Colt’s 7.62mm Convertable Carbine

Colt Defense LLC showed off its new LE901 Multi-Caliber Weapon System at Shot Show this year. The LE901 is a semi-auto version of the gunmaker’s CM901.

Colt engineers have done a lot of work over the past few years to push beyond its standard M4 design. The company also seems to have abandoned its hunker-in-the-bunker mentality it clung to in recent years.

The LE901 features a 16.1 inch barrel and weighs 9.4 pounds. It’s chambered for .308 Winchester (7.62x51mm NATO) but can quickly be converted to .223 (5.56mm NATO) with a separate upper. The LE901 should be available in March for about $2,200 retail.

Here’s a couple of videos of the LE901 at Shot.



About the Author

Matthew Cox
Matthew Cox has been a defense reporter since 1998 and is an associate editor for He traveled to Afghanistan and Iraq numerous times from 2002 to 2008, covering infantry units in combat. Matthew was an infantryman in the 82nd Airborne Division.

18 Comments on "Colt’s 7.62mm Convertable Carbine"

  1. Huh, Colt said that they didn't enter the CM901 into the Individual Carbine because they were worried about technical data package control. Turns out that at 9.4 pounds, it's just too fat.

  2. Hmm.. Colt makes solid weapons, but can anyone tell me what the fascination is with the whole convertible caliber thing that everyone is doing?

    I mean, I'd rather have a solid 7.62 designed, fitted and tested for its mission and the kit-out designed for it as well. If you are in a position to swap out uppers, optics, re-zero, et al (i.e. not down range) and all the associated gear, just grab a different gun and gear?.. If not, *** is going on where you are carrying around a different upper and needing to swap it?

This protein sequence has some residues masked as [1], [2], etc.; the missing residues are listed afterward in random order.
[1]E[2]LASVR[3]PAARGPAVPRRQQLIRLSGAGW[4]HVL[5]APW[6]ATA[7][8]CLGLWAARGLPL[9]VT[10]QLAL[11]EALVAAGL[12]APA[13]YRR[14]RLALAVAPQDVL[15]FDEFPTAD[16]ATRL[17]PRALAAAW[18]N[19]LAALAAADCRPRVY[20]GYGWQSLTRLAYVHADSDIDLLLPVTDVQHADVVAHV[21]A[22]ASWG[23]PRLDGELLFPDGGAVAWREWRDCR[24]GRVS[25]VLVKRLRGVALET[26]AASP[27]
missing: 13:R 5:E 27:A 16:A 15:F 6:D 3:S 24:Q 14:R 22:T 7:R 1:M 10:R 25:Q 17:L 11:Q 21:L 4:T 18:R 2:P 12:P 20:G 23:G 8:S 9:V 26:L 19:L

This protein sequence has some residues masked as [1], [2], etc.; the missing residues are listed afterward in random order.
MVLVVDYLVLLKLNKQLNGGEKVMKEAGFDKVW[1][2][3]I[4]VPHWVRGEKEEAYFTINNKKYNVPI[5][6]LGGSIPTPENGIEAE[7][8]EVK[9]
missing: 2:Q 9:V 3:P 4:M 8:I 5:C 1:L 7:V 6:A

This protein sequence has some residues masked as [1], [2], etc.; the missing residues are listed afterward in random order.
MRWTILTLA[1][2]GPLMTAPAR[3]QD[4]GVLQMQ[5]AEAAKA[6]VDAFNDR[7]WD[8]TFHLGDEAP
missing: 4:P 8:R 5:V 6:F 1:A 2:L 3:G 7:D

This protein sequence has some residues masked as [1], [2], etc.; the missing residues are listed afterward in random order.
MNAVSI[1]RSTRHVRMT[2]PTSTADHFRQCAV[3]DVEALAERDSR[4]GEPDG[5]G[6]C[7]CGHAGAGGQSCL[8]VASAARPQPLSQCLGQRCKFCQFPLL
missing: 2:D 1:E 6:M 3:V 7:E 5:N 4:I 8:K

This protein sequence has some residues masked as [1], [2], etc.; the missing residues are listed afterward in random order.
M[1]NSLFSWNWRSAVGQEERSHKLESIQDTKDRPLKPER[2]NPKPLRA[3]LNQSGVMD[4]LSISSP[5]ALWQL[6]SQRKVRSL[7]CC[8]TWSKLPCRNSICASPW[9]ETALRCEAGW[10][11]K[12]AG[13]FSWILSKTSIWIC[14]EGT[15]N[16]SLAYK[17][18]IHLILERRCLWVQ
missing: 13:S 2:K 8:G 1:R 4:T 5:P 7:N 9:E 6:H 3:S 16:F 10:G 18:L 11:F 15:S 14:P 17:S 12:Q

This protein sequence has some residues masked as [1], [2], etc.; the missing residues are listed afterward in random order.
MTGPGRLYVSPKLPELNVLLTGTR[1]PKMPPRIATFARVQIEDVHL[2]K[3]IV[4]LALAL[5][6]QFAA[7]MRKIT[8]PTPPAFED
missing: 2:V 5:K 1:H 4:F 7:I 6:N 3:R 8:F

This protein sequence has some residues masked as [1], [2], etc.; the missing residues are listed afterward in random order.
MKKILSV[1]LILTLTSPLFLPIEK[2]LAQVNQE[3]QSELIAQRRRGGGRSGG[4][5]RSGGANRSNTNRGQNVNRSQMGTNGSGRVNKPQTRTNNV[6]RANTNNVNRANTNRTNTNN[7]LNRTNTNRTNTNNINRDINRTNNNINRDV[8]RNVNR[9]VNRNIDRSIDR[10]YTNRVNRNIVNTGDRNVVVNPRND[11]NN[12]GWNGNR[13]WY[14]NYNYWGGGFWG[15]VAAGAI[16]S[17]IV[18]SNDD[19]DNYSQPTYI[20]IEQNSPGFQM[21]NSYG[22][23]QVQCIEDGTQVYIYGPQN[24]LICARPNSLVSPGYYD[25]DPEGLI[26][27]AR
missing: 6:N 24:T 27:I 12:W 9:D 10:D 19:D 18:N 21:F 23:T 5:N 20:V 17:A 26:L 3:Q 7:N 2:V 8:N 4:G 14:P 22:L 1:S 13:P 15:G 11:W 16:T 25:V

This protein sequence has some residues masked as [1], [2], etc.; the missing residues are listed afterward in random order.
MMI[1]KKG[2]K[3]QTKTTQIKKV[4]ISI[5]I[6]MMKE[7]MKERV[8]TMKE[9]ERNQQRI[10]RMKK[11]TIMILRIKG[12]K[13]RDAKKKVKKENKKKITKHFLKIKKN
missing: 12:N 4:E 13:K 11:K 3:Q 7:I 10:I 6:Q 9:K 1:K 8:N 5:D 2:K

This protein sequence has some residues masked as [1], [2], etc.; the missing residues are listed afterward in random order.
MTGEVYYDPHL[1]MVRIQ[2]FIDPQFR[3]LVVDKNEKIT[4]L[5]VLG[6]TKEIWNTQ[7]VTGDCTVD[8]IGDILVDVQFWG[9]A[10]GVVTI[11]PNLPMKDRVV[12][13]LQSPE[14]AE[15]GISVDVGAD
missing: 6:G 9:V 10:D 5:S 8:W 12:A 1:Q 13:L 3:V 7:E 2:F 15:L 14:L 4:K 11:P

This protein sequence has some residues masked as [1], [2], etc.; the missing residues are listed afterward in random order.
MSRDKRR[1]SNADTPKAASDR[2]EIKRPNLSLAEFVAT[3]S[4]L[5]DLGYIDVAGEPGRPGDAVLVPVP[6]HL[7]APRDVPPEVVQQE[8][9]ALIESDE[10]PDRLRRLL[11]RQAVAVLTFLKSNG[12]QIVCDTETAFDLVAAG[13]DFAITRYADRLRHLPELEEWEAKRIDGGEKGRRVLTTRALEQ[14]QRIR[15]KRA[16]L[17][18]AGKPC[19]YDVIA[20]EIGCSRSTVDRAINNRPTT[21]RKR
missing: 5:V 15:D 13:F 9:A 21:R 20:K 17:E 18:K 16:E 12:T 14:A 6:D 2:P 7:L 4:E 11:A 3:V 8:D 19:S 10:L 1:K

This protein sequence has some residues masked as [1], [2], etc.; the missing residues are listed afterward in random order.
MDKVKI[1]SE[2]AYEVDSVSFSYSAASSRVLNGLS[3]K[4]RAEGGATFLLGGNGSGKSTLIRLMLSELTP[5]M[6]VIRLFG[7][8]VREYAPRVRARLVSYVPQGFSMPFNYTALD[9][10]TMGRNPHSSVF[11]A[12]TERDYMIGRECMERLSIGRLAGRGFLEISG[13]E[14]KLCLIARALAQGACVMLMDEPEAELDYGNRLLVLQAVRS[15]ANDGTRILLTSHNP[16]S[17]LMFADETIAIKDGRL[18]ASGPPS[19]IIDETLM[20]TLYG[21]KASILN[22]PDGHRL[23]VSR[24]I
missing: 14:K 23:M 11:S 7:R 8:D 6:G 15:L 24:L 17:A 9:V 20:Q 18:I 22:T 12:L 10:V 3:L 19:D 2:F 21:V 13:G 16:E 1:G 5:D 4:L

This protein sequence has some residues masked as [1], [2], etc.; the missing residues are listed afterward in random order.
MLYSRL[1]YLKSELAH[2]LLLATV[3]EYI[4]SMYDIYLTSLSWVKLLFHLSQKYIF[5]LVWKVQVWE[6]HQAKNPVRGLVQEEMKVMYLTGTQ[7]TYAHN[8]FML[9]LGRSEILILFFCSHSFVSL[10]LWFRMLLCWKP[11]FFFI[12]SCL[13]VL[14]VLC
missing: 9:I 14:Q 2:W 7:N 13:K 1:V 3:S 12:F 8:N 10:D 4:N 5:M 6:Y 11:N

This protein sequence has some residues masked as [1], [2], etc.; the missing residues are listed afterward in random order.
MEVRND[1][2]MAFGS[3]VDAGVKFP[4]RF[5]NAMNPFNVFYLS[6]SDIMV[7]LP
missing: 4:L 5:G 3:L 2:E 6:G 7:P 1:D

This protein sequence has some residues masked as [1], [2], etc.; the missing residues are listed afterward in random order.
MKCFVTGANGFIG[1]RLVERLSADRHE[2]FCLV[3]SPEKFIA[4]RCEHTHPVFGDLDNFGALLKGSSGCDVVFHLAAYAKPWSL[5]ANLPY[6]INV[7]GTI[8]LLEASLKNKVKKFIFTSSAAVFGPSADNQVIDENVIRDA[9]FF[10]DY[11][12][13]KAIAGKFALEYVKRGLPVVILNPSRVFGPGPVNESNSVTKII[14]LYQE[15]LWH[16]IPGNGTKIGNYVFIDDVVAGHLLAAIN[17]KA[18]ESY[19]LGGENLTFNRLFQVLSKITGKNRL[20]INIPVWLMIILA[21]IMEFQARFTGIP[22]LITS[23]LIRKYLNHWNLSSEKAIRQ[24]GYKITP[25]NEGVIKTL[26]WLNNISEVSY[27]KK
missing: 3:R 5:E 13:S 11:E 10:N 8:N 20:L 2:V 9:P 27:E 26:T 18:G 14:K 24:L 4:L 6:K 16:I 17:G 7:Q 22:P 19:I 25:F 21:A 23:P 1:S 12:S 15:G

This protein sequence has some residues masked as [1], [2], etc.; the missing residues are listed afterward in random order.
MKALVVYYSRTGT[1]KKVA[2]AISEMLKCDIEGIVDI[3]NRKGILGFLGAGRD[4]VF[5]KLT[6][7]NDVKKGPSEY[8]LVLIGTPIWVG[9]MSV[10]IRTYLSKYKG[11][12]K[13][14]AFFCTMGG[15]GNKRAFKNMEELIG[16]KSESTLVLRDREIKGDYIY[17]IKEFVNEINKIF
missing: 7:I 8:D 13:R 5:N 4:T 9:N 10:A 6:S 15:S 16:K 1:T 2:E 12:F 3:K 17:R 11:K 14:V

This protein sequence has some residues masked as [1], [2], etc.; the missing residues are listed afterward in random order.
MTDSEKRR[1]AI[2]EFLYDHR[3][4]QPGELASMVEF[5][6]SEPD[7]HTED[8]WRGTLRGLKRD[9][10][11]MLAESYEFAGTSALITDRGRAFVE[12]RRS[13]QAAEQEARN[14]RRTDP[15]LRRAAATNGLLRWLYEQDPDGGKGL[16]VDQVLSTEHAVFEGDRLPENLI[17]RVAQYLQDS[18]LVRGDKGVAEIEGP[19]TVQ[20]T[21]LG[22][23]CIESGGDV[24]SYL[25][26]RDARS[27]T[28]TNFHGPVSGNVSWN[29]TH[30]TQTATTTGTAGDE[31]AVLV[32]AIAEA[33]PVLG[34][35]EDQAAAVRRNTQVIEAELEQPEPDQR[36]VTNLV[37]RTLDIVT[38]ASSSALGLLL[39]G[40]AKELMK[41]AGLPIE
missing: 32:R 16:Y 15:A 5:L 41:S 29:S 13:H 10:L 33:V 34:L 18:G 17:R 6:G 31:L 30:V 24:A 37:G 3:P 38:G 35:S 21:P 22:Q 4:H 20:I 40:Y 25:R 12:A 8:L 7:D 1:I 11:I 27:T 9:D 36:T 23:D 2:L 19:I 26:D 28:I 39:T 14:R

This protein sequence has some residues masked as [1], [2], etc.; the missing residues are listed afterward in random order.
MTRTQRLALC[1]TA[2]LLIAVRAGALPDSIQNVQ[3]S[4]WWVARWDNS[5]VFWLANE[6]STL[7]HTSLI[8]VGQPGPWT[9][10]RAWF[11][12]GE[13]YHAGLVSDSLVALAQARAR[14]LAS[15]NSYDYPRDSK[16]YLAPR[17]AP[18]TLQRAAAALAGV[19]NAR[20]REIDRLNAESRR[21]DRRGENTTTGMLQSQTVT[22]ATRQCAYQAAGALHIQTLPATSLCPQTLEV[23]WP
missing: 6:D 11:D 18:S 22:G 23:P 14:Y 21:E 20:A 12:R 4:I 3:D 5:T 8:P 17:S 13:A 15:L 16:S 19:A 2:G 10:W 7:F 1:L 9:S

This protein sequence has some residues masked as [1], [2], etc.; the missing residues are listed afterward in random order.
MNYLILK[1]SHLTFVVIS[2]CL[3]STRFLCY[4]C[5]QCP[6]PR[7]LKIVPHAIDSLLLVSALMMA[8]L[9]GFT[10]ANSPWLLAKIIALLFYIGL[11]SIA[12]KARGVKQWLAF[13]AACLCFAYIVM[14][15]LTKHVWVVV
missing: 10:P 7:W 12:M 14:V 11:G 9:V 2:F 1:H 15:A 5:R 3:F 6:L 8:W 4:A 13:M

What am I missing here?

  3. Two reasons. (for me personally)

    1) You get a better punch when engaging bigger game with .308, yet you can have easier access of ammo with .223 and allows you to stay sharp on the 'standard issue firearms'

    2) Zombie Apocalypse. "Come on, get a life! you say." Well I have one and I don't want no undead walking corpse "unending" mine. If you and a buddy/random stanger/attractive female have firearms of a differing caliber, and one of you runs out of ammo, you're both scrwd. Interchangeable ammo is a plus. That's why there are "NATO" ammo standards.

    Hope that helped.

  4. I think the caliber-convertible rifles are less for the end-user and more for the government's benefit. Say, every soldier, marine, sailer, and airman that is combat arms gets issued one standard lower receiver they'd only need to then field specialized uppers depending on caliber and operating system.

  5. From a civilian sale standpoint, one can have the benefit of two different rifles for only one FFL purchase, and at maybe 60% or so of the cost of two separate rifles.

    From a military standpoint, its hedging bets against the never ending chatter and calls for a caliber change. A rifle such as this is able to be converted from 5.56 to 7.62, and presumably anything in between such as 6.8 and 6.5 with only an upper swap. That puts Colt in a decent position if any new secdef decides to pull a McNamara and unilaterally change calibers.